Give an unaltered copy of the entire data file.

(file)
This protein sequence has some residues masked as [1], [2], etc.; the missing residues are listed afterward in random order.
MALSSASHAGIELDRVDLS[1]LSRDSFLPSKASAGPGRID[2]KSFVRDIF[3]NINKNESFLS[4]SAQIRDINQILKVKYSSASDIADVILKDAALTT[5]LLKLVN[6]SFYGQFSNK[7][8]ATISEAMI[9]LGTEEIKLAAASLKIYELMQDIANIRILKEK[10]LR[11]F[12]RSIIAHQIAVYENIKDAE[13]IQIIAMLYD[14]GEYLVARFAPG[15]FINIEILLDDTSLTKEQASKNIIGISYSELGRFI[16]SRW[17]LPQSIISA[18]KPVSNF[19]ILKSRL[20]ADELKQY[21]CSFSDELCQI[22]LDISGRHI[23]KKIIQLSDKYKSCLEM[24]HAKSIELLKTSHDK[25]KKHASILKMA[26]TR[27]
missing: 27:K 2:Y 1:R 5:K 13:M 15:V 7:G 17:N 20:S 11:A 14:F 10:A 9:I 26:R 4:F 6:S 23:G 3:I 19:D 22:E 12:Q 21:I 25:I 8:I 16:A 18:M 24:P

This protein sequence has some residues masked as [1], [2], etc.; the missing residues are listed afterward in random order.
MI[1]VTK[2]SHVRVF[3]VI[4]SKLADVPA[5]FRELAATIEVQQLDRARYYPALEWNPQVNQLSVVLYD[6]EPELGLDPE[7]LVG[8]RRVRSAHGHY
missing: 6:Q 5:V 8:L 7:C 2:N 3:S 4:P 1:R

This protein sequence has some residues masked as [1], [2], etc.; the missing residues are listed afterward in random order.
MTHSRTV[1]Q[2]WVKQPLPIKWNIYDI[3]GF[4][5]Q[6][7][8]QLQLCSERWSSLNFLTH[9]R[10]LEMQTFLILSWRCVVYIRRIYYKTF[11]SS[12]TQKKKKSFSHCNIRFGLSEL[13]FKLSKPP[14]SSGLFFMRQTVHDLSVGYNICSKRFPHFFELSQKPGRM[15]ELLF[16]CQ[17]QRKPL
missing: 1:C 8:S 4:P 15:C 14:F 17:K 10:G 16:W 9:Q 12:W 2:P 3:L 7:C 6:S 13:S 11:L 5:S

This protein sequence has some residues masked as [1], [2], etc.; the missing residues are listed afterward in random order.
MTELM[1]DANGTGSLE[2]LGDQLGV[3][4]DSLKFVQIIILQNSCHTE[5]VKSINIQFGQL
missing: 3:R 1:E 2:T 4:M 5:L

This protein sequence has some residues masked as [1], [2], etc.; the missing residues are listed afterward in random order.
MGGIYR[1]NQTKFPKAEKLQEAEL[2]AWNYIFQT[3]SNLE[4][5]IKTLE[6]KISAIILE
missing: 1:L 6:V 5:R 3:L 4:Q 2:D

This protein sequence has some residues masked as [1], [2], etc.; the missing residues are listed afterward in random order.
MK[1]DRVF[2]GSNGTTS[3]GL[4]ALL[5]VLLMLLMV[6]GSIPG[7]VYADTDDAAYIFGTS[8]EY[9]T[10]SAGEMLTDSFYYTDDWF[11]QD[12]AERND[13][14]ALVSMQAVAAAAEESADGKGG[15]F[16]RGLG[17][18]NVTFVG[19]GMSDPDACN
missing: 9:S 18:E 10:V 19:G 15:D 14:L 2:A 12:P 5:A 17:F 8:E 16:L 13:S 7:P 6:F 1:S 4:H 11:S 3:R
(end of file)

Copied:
This protein sequence has some residues masked as [1], [2], etc.; the missing residues are listed afterward in random order.
MALSSASHAGIELDRVDLS[1]LSRDSFLPSKASAGPGRID[2]KSFVRDIF[3]NINKNESFLS[4]SAQIRDINQILKVKYSSASDIADVILKDAALTT[5]LLKLVN[6]SFYGQFSNK[7][8]ATISEAMI[9]LGTEEIKLAAASLKIYELMQDIANIRILKEK[10]LR[11]F[12]RSIIAHQIAVYENIKDAE[13]IQIIAMLYD[14]GEYLVARFAPG[15]FINIEILLDDTSLTKEQASKNIIGISYSELGRFI[16]SRW[17]LPQSIISA[18]KPVSNF[19]ILKSRL[20]ADELKQY[21]CSFSDELCQI[22]LDISGRHI[23]KKIIQLSDKYKSCLEM[24]HAKSIELLKTSHDK[25]KKHASILKMA[26]TR[27]
missing: 27:K 2:Y 1:R 5:K 13:M 15:V 7:G 17:N 20:S 11:A 14:F 10:A 9:I 26:R 4:F 6:S 23:G 3:I 19:D 22:E 12:Q 21:I 25:I 8:I 16:A 18:M 24:P

This protein sequence has some residues masked as [1], [2], etc.; the missing residues are listed afterward in random order.
MI[1]VTK[2]SHVRVF[3]VI[4]SKLADVPA[5]FRELAATIEVQQLDRARYYPALEWNPQVNQLSVVLYD[6]EPELGLDPE[7]LVG[8]RRVRSAHGHY
missing: 6:Q 5:V 8:L 7:C 2:N 3:S 4:P 1:R

This protein sequence has some residues masked as [1], [2], etc.; the missing residues are listed afterward in random order.
MTHSRTV[1]Q[2]WVKQPLPIKWNIYDI[3]GF[4][5]Q[6][7][8]QLQLCSERWSSLNFLTH[9]R[10]LEMQTFLILSWRCVVYIRRIYYKTF[11]SS[12]TQKKKKSFSHCNIRFGLSEL[13]FKLSKPP[14]SSGLFFMRQTVHDLSVGYNICSKRFPHFFELSQKPGRM[15]ELLF[16]CQ[17]QRKPL
missing: 1:C 8:S 4:P 15:C 14:F 17:K 10:G 16:W 9:Q 12:W 2:P 3:L 7:C 6:S 13:S 11:L 5:S

This protein sequence has some residues masked as [1], [2], etc.; the missing residues are listed afterward in random order.
MTELM[1]DANGTGSLE[2]LGDQLGV[3][4]DSLKFVQIIILQNSCHTE[5]VKSINIQFGQL
missing: 3:R 1:E 2:T 4:M 5:L

This protein sequence has some residues masked as [1], [2], etc.; the missing residues are listed afterward in random order.
MGGIYR[1]NQTKFPKAEKLQEAEL[2]AWNYIFQT[3]SNLE[4][5]IKTLE[6]KISAIILE
missing: 1:L 6:V 5:R 3:L 4:Q 2:D

This protein sequence has some residues masked as [1], [2], etc.; the missing residues are listed afterward in random order.
MK[1]DRVF[2]GSNGTTS[3]GL[4]ALL[5]VLLMLLMV[6]GSIPG[7]VYADTDDAAYIFGTS[8]EY[9]T[10]SAGEMLTDSFYYTDDWF[11]QD[12]AERND[13][14]ALVSMQAVAAAAEESADGKGG[15]F[16]RGLG[17][18]NVTFVG[19]GMSDPDACN
missing: 9:S 18:E 10:V 19:G 15:D 14:L 2:A 12:P 5:A 17:F 8:E 16:L 13:S 7:P 6:F 1:S 4:H 11:S 3:R